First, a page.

Monday, December 12, 2005
Starving in America
Note: I've been sitting on this one for a week, mulling over it. A chat with Justin tonight got me to finish it up for you all.

Friday night, I had attended the Google holiday party in San Francisco. It was held near SBC park on Pier 48. I had brought Justin along as my "date," as I figured he'd enjoy the experience. I wasn't in the best of moods before the party, but Justin was a good date to have--he similarly had no intention of partying heavily. We spent our time at the party wondering around discussing a variety of topics political and philosophical, stopping occasionally so that I could greet a friend or coworker. At one point, I saw my manager from across and told Justin that we should break into the conversation to say hello. Walking up, I held Justin back.

"We should hold off for a little bit," I said.

"Why?" Justin asked.

"He's talking to Sergey."

Anyway, a large number of Googlers were meeting at Club Q afterwards. Justin and I, still in discussion, decided to walk rather than flag a cab. While I've spent a lot of time in San Francisco, I don't know it intimately enough to have had it occur to my that walking to Market and Sixth at 12:30 in the morning isn't the best of ideas. Sixth and Mission is referred to as San Francisco's "Skid Row" or, mockingly, as "Wine Country" (and not because of its vast vineyards, I assure you).

And I was arrogantly walking through wearing a tuxedo. In a dozen blocks, I'd gone from bumping into Forbes' list members to San Francisco's poorest and most down and out.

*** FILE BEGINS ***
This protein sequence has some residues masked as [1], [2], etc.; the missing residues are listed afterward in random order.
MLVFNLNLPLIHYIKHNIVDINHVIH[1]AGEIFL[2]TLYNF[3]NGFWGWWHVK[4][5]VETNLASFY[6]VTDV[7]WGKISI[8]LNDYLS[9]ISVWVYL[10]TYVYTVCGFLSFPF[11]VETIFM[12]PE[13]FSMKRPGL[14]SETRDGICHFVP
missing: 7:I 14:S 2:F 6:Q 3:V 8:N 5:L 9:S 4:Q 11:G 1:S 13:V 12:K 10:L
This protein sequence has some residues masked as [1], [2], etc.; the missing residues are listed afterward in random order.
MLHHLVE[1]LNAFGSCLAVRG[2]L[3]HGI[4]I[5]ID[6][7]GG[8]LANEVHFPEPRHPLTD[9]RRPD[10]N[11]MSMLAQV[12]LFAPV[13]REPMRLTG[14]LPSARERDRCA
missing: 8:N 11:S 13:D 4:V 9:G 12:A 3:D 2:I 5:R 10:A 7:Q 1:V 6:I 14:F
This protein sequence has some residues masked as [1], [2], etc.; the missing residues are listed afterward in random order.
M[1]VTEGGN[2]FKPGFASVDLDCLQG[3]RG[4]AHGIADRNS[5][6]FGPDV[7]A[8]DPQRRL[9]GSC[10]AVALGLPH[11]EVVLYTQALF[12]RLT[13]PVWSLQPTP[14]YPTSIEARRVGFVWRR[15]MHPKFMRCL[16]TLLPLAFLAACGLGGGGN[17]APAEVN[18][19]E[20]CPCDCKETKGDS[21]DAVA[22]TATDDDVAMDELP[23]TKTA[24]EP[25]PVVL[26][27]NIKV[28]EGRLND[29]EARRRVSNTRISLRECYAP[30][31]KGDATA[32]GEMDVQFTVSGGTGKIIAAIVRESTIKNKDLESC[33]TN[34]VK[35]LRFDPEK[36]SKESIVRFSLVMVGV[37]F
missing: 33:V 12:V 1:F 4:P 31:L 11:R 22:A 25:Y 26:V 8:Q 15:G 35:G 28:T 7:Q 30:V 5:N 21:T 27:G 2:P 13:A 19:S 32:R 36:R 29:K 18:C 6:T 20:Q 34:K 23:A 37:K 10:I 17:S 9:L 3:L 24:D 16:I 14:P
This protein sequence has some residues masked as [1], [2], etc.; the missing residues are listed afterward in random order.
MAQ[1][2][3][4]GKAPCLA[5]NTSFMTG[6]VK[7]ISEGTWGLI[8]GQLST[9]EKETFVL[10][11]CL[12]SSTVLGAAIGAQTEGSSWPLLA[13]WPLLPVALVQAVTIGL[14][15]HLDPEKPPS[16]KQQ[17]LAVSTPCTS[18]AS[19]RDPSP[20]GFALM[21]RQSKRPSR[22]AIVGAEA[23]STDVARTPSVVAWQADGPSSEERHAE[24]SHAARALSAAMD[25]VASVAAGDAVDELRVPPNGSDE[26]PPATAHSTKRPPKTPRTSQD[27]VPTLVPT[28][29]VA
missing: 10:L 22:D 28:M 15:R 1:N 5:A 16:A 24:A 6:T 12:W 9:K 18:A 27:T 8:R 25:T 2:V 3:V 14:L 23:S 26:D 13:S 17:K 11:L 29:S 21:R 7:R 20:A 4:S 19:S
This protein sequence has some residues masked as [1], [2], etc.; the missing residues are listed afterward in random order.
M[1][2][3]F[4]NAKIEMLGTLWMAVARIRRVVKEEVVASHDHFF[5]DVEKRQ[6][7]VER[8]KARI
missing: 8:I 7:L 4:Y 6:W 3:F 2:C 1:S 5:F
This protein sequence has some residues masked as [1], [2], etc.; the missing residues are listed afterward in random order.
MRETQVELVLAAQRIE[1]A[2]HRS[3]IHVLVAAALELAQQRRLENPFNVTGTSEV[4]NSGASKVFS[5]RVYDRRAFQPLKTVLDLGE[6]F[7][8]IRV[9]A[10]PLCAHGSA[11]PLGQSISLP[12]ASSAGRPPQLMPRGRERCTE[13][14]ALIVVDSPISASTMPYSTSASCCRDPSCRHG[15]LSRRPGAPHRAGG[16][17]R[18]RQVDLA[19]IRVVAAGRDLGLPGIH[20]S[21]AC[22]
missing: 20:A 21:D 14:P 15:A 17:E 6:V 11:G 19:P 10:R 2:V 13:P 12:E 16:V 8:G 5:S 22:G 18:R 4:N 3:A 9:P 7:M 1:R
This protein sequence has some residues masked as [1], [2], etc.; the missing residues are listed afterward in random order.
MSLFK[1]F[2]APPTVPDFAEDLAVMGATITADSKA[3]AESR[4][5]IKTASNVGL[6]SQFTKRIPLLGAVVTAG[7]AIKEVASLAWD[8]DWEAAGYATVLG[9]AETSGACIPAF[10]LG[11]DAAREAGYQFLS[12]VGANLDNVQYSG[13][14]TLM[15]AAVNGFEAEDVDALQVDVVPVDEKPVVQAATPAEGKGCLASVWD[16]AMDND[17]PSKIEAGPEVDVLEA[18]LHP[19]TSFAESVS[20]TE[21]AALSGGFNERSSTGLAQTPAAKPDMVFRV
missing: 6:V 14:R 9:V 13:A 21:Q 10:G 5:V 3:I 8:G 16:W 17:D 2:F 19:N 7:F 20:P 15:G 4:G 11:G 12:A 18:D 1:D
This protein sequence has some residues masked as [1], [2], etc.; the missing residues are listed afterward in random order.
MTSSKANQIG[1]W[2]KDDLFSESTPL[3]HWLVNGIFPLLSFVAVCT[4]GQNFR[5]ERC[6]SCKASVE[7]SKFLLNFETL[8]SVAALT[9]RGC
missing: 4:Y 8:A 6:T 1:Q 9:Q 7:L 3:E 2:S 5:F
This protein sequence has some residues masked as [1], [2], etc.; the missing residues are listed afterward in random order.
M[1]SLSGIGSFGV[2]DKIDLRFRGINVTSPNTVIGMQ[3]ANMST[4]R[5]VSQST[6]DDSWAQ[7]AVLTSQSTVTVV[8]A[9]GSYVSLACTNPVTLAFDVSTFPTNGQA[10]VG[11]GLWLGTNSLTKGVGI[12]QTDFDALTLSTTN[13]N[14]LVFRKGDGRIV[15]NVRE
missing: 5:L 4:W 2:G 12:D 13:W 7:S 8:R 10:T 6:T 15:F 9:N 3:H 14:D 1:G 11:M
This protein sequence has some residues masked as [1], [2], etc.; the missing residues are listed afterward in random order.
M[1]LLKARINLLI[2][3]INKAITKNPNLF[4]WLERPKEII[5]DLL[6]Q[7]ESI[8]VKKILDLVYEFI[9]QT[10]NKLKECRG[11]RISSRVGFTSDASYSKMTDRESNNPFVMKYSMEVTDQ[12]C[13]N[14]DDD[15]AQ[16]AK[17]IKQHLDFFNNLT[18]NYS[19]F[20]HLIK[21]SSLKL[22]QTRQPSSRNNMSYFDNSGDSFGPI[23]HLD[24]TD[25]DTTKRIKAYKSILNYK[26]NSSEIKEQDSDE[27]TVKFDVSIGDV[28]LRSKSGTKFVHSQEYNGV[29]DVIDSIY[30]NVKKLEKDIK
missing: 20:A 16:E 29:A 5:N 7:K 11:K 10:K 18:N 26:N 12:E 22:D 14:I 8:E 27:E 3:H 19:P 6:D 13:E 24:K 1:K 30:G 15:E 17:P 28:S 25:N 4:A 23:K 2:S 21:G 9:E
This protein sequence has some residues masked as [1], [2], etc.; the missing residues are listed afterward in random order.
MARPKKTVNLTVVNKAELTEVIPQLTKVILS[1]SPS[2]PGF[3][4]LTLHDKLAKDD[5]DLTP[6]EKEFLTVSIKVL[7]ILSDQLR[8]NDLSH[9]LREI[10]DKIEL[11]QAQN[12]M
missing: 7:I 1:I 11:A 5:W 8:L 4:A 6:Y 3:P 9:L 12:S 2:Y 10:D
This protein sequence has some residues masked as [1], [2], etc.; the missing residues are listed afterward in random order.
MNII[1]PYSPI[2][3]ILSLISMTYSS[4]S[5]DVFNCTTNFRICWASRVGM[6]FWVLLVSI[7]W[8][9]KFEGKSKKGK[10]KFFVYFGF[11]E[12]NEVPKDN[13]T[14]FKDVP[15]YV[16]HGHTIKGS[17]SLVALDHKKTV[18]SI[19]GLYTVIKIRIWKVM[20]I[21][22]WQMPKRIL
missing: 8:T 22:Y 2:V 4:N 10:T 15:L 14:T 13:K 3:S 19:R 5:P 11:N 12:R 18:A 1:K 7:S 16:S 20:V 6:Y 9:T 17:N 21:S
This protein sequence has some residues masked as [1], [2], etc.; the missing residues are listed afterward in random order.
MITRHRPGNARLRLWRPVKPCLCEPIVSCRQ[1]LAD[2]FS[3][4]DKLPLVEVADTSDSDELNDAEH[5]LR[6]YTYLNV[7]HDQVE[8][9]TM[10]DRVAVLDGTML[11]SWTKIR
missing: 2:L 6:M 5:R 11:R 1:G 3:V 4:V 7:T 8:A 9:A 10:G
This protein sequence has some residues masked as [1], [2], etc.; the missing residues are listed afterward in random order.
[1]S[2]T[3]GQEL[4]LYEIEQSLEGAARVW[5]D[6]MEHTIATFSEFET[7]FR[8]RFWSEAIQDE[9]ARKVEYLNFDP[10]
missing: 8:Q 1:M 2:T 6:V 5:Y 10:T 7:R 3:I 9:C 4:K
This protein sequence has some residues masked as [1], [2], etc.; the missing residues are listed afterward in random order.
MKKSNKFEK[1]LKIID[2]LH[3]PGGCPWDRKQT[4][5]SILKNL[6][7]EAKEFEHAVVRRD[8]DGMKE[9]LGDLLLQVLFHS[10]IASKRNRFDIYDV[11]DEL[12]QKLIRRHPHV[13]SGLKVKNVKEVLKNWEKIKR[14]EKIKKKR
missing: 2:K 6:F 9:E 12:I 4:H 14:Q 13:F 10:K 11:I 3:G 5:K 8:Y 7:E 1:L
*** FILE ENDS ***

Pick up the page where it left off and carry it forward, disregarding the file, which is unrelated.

We ended up not even finding Club Q (for the record, it's at 62 Golden Gate, not 42, Nick), so we hopped in a cab and went back to the hotel and got to bed at a decent hour.

San Francisco is known for having a homeless problem. A big homeless problem. The generally mild climate and the city's past generosity have both contributed.

And it bothers the hell out of me. The Bay Area is home to Silicon Valley, one of the most rabidly competitive and cut-throat bastions of capitalism. Million- and billion-dollar deals are cut regularly. Startups grow from obscurity to empires, and twenty-something billionaires are made. San Francisco is one of the priciest places to live in one of the richest countries on Earth.

And there are people living on the streets in the middle of all of it.

On one hand, the last century has seen accomplishments that dwarf anything previously ever even conceived by man. We've put a man on the moon. The Internet. All sorts of fun stuff.

But what happened to those grandiose ideas of the Great Society and the War on Poverty? Seriously.

I don't blame the haves for the have-nots (and it's not like the haves are sitting on their hands--see or the Gates Foundation). The market is the engine that has produced amazing levels of prosperity--it makes the pie bigger. But that doesn't mean that we can forget about making sure everybody gets a fair slice.
actually, i started the "date" thing, nathan referred to me repeatedly as a "guest" until i wore him down (or maybe it was the booze...i do have a nice figure).

in any case, i would like to give a shout out to an organization that works in the tenderloin district of san francisco (the neighborhood with the largest population of homeless people -- also home to the city's civic buildings): the Faithful Fools. It's a fantastic organization that, while not naive enough to think itself able to singlhandedly produce the Great Society, it's nevertheless foolish enough to work to make a difference. (And, they do.)
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